If you run out of toilet tissue, rapper P.O.S. suggests you "find the Sunday paper; wipe your ass with the President." The refrain in "Music for Shoplifting," from his March 2005 debut, Ipecac Neat, makes Kanye West's Katrina-incited outburst seem quaint. But if you think that's political, P.O.S.' bad brain has increased its concentration for his forthcoming (January 2006) release, Audition.
"My plan was to make it as abrasive as possible," he says by cell phone from a noisy Bloomington, Ind., club, just minutes before opening up for Atmosphere on the 56-city "Pour Me Another" tour. "I want to kind of weed people out," he rasps, hoarse from the nonstop shows and cigarettes.
"This will be my first album with major promotion, but instead of softening up, I got a little rougher," says the 24-year-old. "It's a bit softer in that I sing on it some … but I also scream on it quite a bit too. Audition is more personal, more political, definitely angrier and overall more punk."
By "punk," P.O.S. is referring less to a sound and more to punk's tendency to disconcert, but the sound is not something he's unfamiliar with. As guitarist, drummer, songwriter and singer of five different Minneapolis bands in the last 12 years, punk is his native language, and it shows in Ipecac Neat's use of live drums and guitar along with drum machine boom-baps.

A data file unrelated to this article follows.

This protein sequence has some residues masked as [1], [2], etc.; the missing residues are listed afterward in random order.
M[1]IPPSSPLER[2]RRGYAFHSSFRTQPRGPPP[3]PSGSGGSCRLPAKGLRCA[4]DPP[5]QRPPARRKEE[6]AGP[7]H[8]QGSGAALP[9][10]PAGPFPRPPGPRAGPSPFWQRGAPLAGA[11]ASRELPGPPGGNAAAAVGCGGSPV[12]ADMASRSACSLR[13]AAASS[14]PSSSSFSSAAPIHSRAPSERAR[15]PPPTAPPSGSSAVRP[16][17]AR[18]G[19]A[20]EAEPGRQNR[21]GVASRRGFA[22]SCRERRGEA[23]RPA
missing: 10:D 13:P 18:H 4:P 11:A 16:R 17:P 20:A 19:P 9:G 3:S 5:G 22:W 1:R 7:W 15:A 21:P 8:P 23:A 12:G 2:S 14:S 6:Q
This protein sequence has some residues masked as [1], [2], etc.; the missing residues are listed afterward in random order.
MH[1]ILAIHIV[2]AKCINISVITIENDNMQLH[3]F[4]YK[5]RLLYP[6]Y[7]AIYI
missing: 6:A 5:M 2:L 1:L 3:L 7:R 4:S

Thing is, P.O.S. knows how to catch you off-guard. You never know if he'll be swinging his ass off Twista fast, or speaking asymmetrically in asides, jarring you with things said under his breath, teasing you with long silences. This eccentricity is further intensified by the fact that each of his songs is an intricately drawn-out metaphor built on hard-to-fathom notions like "I'm not waving, I'm drowning" ("Thatone").
Quite the revisionist, as the crowd in the club gets noisier, P.O.S. abruptly says, "You know, I think that we should scrap this and start over entirely." Which, when you think about it, isn't an entirely inappropriate summation of his approach to modern music.P.O.S.
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